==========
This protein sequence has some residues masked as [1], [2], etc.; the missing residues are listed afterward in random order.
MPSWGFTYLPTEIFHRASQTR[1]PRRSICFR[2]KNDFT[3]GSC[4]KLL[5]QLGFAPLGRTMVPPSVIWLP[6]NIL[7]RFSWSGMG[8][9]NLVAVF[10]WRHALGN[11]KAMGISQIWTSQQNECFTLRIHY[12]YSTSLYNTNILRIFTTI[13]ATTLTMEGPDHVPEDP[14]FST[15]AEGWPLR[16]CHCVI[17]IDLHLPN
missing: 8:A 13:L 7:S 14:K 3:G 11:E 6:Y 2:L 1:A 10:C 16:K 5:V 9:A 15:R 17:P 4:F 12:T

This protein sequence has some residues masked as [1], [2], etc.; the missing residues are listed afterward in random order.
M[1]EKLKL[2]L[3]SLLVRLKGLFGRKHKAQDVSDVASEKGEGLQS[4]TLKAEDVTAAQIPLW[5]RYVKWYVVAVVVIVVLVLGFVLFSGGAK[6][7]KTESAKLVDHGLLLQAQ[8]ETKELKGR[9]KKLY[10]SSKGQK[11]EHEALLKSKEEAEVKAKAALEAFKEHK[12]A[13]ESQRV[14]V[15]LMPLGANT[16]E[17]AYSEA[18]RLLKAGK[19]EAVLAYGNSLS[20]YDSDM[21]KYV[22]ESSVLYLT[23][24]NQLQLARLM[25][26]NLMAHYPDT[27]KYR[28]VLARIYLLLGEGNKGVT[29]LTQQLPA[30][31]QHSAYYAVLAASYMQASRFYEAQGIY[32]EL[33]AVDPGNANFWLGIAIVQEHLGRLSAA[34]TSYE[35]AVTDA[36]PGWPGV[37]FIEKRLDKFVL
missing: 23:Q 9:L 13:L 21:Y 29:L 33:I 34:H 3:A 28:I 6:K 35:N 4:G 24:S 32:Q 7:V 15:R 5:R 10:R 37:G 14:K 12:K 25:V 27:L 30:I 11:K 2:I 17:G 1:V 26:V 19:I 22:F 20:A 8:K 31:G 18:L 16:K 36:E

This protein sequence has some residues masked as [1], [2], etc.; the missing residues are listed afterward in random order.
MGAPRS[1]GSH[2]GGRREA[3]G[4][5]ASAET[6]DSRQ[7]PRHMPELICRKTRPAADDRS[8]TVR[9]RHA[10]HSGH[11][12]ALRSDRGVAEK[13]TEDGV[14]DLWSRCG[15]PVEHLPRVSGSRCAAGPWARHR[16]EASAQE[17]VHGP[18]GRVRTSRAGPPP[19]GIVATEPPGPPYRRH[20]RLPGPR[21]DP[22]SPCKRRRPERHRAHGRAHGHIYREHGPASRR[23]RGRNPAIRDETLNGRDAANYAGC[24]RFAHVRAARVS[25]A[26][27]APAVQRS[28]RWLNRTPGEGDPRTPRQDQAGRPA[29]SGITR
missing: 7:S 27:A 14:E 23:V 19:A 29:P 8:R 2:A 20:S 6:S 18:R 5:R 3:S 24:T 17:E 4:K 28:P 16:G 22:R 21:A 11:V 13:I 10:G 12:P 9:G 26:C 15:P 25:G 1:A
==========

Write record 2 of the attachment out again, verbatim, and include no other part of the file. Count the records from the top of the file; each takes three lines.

This protein sequence has some residues masked as [1], [2], etc.; the missing residues are listed afterward in random order.
M[1]EKLKL[2]L[3]SLLVRLKGLFGRKHKAQDVSDVASEKGEGLQS[4]TLKAEDVTAAQIPLW[5]RYVKWYVVAVVVIVVLVLGFVLFSGGAK[6][7]KTESAKLVDHGLLLQAQ[8]ETKELKGR[9]KKLY[10]SSKGQK[11]EHEALLKSKEEAEVKAKAALEAFKEHK[12]A[13]ESQRV[14]V[15]LMPLGANT[16]E[17]AYSEA[18]RLLKAGK[19]EAVLAYGNSLS[20]YDSDM[21]KYV[22]ESSVLYLT[23][24]NQLQLARLM[25][26]NLMAHYPDT[27]KYR[28]VLARIYLLLGEGNKGVT[29]LTQQLPA[30][31]QHSAYYAVLAASYMQASRFYEAQGIY[32]EL[33]AVDPGNANFWLGIAIVQEHLGRLSAA[34]TSYE[35]AVTDA[36]PGWPGV[37]FIEKRLDKFVL
missing: 23:Q 9:L 13:L 21:Y 29:L 33:I 34:H 3:A 28:I 6:K 35:N 4:G 24:S 32:Q 7:V 15:R 5:R 10:R 37:G 14:K 12:K 25:V 27:L 30:I 11:K 2:I 17:G 1:V 26:V 19:I 22:F 20:A 8:K 31:G 18:L 16:K 36:E